Wage war on coal emis­sions, not coal coun­try

The Washington Post Sunday - - SUNDAY OPINION - BY MARIA T. ZU­BER The writer is the vice pres­i­dent for re­search at the Mas­sachusetts In­sti­tute of Tech­nol­ogy and chair of the Na­tional Sci­ence Board.

Igrew up in a place named for coal: Car­bon County, Pa., where en­ergy-rich an­thracite coal was dis­cov­ered in the late 1700s. By the early 1900s, east­ern Penn­syl­va­nia em­ployed more than 180,000 min­ers. By the 1970s — when I left Car­bon County for col­lege — just 2,000 of those jobs re­mained.

For decades, my family’s path traced the arc of the in­dus­try. Both my grand­fa­thers mined an­thracite. My fa­ther’s fa­ther died of black lung be­fore I was born. My mother’s fa­ther lived long enough to get a pink slip, teach him­self to re­pair TVs and ra­dios and fi­nally get a job on the Penn­syl­va­nia Turn­pike. He of­ten slept in a re­cliner be­cause he couldn’t breathe in bed. He had black lung, too.

We faced eco­nomic chal­lenges, but thanks to my fa­ther’s ca­reer as a state trooper, we had more se­cu­rity than most. Still, our neigh­bors’ strug­gles left a deep im­pres­sion on me. When I hear coal-min­ing com­mu­ni­ties talk bit­terly about a “war on coal,” I un­der­stand why they feel un­der at­tack. I know the deep anx­i­ety born from years of watch­ing their towns empty out and op­por­tu­nity evap­o­rate.

I was one of the peo­ple who left, in my case to pur­sue my pas­sion for sci­ence. I was lucky: I be­came the first woman to head a sci­ence department at MIT, as well as the first woman to lead a NASA plan­e­tary mission.

As a daugh­ter of coal coun­try, I know the suf­fer­ing of peo­ple whose fates are tied to the price of a ton of coal. But as a sci­en­tist, I know that we can­not re­peal the laws of physics: When coal burns, it emits more car­bon diox­ide than any other fos­sil fuel. And if we keep emit­ting this gas into the atmosphere, Earth will con­tinue to heat up, im­pos­ing dev­as­tat­ing risks on cur­rent and fu­ture gen­er­a­tions. There is no es­cap­ing these facts, just as there is no es­cap­ing grav­ity if you step off a ledge.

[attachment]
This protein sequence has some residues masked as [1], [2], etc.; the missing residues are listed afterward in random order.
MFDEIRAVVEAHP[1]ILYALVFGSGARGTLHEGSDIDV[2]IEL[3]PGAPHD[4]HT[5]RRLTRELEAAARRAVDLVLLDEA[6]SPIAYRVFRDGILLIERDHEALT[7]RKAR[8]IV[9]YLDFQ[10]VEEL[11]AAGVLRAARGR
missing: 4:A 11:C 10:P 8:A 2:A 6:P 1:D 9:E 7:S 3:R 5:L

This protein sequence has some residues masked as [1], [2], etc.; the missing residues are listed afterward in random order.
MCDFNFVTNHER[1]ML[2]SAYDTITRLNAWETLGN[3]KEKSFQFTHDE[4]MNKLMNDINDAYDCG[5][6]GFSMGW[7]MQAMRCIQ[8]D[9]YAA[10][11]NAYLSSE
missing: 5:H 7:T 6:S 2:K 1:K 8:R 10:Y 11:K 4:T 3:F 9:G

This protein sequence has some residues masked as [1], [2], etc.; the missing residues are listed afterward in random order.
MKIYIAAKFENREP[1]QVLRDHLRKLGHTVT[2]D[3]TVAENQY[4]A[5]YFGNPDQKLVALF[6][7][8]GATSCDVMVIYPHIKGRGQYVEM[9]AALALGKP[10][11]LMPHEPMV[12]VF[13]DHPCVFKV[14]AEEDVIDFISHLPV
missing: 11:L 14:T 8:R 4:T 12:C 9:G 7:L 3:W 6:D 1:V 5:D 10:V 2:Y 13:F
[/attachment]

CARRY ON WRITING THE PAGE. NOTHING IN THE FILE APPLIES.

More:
The move to clean en­ergy is im­per­a­tive. In the long run, that tran­si­tion will create more jobs than it de­stroys. But that is no com­fort to fam­i­lies whose liveli­hoods and com­mu­ni­ties have col­lapsed along with the de­mand for coal. We owe some­thing to the peo­ple who do the kind of danger­ous and dif­fi­cult work my grand­fa­thers did so that we can power our mod­ern econ­omy.

For­tu­nately, there are ways we can de­clare war on coal’s car­bon emis­sions without declar­ing war on coal com­mu­ni­ties.

First, we should ag­gres­sively pur­sue car­bon cap­ture and stor­age tech­nol­ogy, which catches car­bon diox­ide from coal power plants be­fore it is re­leased into the atmosphere and stores it un­der­ground. To be prac­ti­cal, ad­vances in cap­ture ef­fi­ciency must be cou­pled with dra­matic de­creases in de­ploy­ment costs and an un­der­stand­ing of the en­vi­ron­men­tal im­pacts of stor­age. These are not in­tractable prob­lems; sci­en­tific and tech­no­log­i­cal in­no­va­tions could change the game.

Next, we should look be­yond com­bus­tion and steel pro­duc­tion to find new ways to make coal use­ful. In 2015, 91 per­cent of coal use was for elec­tri­cal power. But re­searchers are ex­plor­ing whether coal can be used more widely as a ma­te­rial for the pro­duc­tion of car­bon fiber, bat­ter­ies and elec­tron­ics — in­deed, even so­lar panels.

These av­enues hold prom­ise, but even if car­bon cap­ture be­comes prac­ti­ca­ble and we ex­pand other uses for coal, the in­dus­try will never come roaring back. Glob­ally, coal’s mar­ket share is drop­ping, driven by a range of fac­tors, in­clud­ing cheap nat­u­ral gas and the rapidly de­clin­ing costs of wind and so­lar en­ergy.

That’s why we must also com­mit to help­ing the work­ers and com­mu­ni­ties that are hurt when coal mines and coal plants re­duce their op­er­a­tions or shut down. Pol­i­cy­mak­ers, re­searchers and ad­vo­cates have pro­posed a range of so­lu­tions at the fed­eral and state lev­els to pro­mote eco­nomic devel­op­ment; help coal work­ers tran­si­tion to jobs in other in­dus­tries, in­clud­ing re­new­able en­ergy; and main­tain ben­e­fits for re­tired coal work­ers.

Help­ing coal coun­try is an is­sue with bi­par­ti­san sup­port. Still, to suc­ceed, strate­gies such as these may re­quire a cham­pion who, like Pres­i­dent Trump, has wide­spread sup­port in coal coun­try and can ad­dress skep­ti­cism from coal com­mu­ni­ties.

Even­tu­ally, the prac­tice of burn­ing coal and other fos­sil fu­els for en­ergy — es­pe­cially without the use of car­bon cap­ture and stor­age tech­nolo­gies — will end. It has to. The ques­tion is whether we have the wis­dom to end it in an or­derly way that ad­dresses the pain of coal com­mu­ni­ties — and quickly enough to pre­vent the worst im­pacts of cli­mate change. Our choices will de­ter­mine the fu­ture not just for coal coun­try, but for all of us.

JOBY WARRICK/THE WASH­ING­TON POST

Smoke and steam bil­low from cool­ing tow­ers and smoke­stacks at the Bruce Mansfield power plant near Ship­ping­port, Pa.

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